Administrative law – Decisions reviewed – Human Rights Tribunal – Disability – Duty to accommodate – Judicial review – Procedural requirements and fairness – Evidence – Standard of review – Patent unreasonableness
McNeil v. British Columbia (Human Rights Tribunal),  B.C.J. No. 561, 2023 BCSC 481, British Columbia Supreme Court, March 29, 2023, B.M. Young J.
Ms. M was employed at Telus Employer Solutions (“TES”) from November 2016 to May 2018 under a series of temporary employment contracts. Beginning in January 2018, she started experiencing unexplained health symptoms including headaches, fatigue and “brain fog” among others, which she thought may be triggered by something in her workplace. She requested TES accommodate her disability by allowing her to work from home. TES denied the request; she was not considered eligible to work from home based on its policy, which only allowed employees meeting performance standards to work from home. In February 2018, Ms. M stopped coming into the office and informed TES that she would be working from home. TES placed her on unpaid leave and requested a medical form so they could consider possible accommodations, including working from home. Ms. M provided a form from her doctor indicating she had unexplained, vague, general symptoms with no diagnosis, and that she had no obvious functional limitations or medical restrictions at that time, but recommending that she be allowed to work from home for a trial period. TES rejected her request for accommodation again as there was no medical diagnosis and no medical evidence of her having a condition that would prevent her from performing her job at the workplace. In May 2018, when her temporary employment contract expired, she was not offered a new one. In July 2018, she was diagnosed with Chronic Fatigue Syndrome and Myalgic Enceophalomyelitis and in 2019, her internist completed a medical report in support of her application for provincial disability benefits.
In July 2018, Ms. M filed a human rights complaint alleging that TES has discriminated against her in her employment on the grounds of physical disability as well as mental disability (she had previously been diagnosed with anxiety) in refusing to accommodate her requests to work from home. The HRT found that Ms. M had met the prima facie case for discrimination, but that it was reasonably certain that TES could establish a bona fida occupational requirement (BFOR) defence at a hearing. The HRT dismissed the complaint under s. 27(1)(c) of the Code, finding it had no reasonable prospect of success given the likelihood of TES’s successful BFOR defence.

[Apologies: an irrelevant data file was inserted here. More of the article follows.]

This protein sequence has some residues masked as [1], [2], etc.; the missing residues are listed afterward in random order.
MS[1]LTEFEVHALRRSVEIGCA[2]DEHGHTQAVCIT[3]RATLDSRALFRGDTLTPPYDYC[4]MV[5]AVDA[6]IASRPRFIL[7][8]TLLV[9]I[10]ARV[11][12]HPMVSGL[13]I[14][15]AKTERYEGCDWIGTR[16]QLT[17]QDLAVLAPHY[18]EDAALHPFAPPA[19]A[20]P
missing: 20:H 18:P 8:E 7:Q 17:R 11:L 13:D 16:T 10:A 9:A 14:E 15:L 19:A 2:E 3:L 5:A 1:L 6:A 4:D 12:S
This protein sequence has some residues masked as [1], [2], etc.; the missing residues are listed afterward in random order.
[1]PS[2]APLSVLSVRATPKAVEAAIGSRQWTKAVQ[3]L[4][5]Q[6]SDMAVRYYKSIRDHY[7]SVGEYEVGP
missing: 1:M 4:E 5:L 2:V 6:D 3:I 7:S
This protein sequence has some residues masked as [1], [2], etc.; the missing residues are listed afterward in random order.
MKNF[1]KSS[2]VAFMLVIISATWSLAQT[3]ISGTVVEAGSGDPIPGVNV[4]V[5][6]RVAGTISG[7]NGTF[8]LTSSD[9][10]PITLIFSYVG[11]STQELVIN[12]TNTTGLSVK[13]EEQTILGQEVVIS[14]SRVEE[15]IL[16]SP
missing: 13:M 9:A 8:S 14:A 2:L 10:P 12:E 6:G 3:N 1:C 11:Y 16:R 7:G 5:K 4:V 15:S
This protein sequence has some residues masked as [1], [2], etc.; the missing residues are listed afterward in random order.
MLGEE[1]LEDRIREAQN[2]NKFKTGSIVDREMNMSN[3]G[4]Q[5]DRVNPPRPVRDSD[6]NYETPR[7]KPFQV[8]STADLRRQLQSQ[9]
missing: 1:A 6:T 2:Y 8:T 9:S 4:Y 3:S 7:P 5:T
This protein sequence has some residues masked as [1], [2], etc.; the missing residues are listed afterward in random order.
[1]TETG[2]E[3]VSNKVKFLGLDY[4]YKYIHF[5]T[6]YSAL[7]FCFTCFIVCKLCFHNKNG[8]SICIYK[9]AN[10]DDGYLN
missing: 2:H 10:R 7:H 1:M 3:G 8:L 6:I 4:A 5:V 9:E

Ms. M sought a judicial review of this decision. The court accepted her argument that the HRT exercised its discretion in an arbitrary and patently unreasonable way by (A) failing to consider her secondary argument that she was also discriminated against when she was not offered a new employment contract due to her disability, and (B) completely ignoring significant new medical evidence from her internist, and not considering TES’s responsibility to inquire or provide adequate time for Ms. M to obtain her diagnosis. While TES argued it would be unfair to have to address new medical evidence, which creates a moving target to respond to, the court found the balance of unfairness favoured Ms. M, who was still investigating the cause of her disability when her contract ended, considering the length of time it takes to get an appointment with a specialist to investigate a disability. The court set the tribunal’s decision aside and remitted the matter back for reconsideration.
This case was digested by Kara Hill, and first published in the LexisNexis® Harper Grey Administrative Law Netletter and the Harper Grey Administrative Law Newsletter. If you would like to discuss this case further, please contact Kara Hill at email@example.com.
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